Rob Schwartz and Scott Gautier are tied at 34 Stableford Points atop the closely bunched leaderboard after the ABI's Golf Tour's first stop at Lake Presidential Golf Club. Next up for the Tour is the famed Bear course at the Grand Traverse Resort at the Central States Bankruptcy Workshop on June 14. Final scoring to win the Great American Cupsponsored by Great American Groupis based on your top three scores at seven scheduled ABI events, so play as many as you can before the tour wraps up at the Winter Leadership Conference in December. See the Tour page for details and course descriptions. The ABI Golf Tour combines networking with fun competition, as golfers "play their own ball." Including your handicap means everyone has an equal chance to compete for the glory of being crowned ABI's top golfer of 2013! There's no charge to register or participate in the Tour, and women are most welcome.
ABI MEMBERS WELCOME TO ATTEND INSOL'S LATIN AMERICAN REGIONAL SEMINAR ON JUNE 13 IN SAO PAULO
ABI members are encouraged to attend INSOL’s Latin American regional seminar in São Paulo, Brazil, on June 13. The one-day seminar has been organized by INSOL in association with TMA Brasil to cover current cross-border insolvency and restructuring topics. The seminar is designed to be interactive and to allow the attendees to discuss and debate about practical issues with speakers who are leading players in the insolvency and restructuring field and with experience in insolvency proceedings involving different countries. The seminar will benefit from simultaneous translation in English, Portuguese and Spanish. For more information and to register, please click here.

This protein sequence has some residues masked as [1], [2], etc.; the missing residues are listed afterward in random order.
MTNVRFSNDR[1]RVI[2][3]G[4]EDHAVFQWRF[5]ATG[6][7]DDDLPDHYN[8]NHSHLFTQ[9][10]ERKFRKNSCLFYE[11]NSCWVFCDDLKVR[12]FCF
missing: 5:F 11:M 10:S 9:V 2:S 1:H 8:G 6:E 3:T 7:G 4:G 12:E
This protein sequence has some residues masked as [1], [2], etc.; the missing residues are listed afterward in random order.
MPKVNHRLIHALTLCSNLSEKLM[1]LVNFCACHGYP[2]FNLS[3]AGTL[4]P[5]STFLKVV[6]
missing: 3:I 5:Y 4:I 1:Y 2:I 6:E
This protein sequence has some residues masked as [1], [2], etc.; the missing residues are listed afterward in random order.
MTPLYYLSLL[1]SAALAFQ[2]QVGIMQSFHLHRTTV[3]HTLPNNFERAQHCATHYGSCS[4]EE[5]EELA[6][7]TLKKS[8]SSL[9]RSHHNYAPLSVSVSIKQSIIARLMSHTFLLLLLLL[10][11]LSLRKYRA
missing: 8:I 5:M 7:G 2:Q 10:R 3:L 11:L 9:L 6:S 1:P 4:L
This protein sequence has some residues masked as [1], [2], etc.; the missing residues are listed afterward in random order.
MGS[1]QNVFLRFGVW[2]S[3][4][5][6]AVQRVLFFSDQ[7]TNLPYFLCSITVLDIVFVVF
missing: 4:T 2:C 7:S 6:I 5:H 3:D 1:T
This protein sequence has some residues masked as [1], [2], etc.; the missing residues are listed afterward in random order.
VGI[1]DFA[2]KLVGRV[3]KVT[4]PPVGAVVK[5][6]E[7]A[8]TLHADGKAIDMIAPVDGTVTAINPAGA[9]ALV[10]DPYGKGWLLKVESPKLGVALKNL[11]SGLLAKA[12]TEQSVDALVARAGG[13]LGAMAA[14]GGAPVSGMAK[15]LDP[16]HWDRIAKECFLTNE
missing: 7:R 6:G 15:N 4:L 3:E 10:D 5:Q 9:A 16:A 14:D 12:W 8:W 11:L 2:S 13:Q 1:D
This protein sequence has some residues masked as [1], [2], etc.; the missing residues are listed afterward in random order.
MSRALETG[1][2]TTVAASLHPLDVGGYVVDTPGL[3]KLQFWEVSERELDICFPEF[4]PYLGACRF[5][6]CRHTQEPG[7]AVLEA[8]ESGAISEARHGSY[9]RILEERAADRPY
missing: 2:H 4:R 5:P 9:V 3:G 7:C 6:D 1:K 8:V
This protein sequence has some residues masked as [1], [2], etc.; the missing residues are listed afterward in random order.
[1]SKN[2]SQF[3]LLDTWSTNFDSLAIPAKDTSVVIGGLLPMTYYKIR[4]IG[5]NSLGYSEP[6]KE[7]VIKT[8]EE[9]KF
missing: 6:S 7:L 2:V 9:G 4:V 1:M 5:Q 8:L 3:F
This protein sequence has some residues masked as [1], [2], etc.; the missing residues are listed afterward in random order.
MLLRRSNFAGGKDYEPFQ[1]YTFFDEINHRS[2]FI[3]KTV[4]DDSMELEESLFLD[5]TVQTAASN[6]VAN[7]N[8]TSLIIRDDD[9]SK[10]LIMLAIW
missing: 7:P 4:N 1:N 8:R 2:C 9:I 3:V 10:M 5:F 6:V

NEW CASE SUMMARY ON VOLO: GENTILE V. DEGIACOMO (IN RE GENTILE; 1ST CIR.)
Summarized by Nathaniel Hull of Verrill Dana LLP
The First Circuit BAP dismissed the debtors’ appeal of a bankruptcy court order granting the chapter 7 trustee’s motion to sell real estate that was fully encumbered by a disputed lien for lack of appellate standing. The BAP concluded that the debtors failed to meet their burden of demonstrating that nullification of the sale would be likely to result in an overall surplus in the chapter 7 estate to which the debtors would become entitled once the bankruptcy case is closed.
There are nearly 900 appellate opinions summarized on Volo, and summaries typically appear within 24 hours of the ruling. Click here regularly to view the latest case summaries on ABI’s Volo website.
NEW ON ABI’S BANKRUPTCY BLOG EXCHANGE: STUDENT LOANS MAY NOW BE DISCHARGED MORE EASILY IN BANKRUPTCY IN THE 9TH CIR.
The Bankruptcy Blog Exchange is a free ABI service that tracks 35 bankruptcy-related blogs. A new post examines the Ninth Circuit Court of Appeals' opinion in Hedlund v. The Educational Resources Institute, Inc. and Pennsylvania Higher Education Assistance Agency, Case 12-35258 (D.C. 6:11-cv-6281AA), suggesting that the opinion (and other pending decisions) may have made it a little easier on some student loan debtors to have their student loans discharged in bankruptcy.
Be sure to check the site several times each day; any time a contributing blog posts a new story, a link to the story will appear on the top. If you have a blog that deals with bankruptcy, or know of a good blog that should be part of the Bankruptcy Exchange, please contact the ABI Web team.
ABI Quick Poll
Bankruptcy courts should implement constructive trusts in any case where applicable state law would recognize them.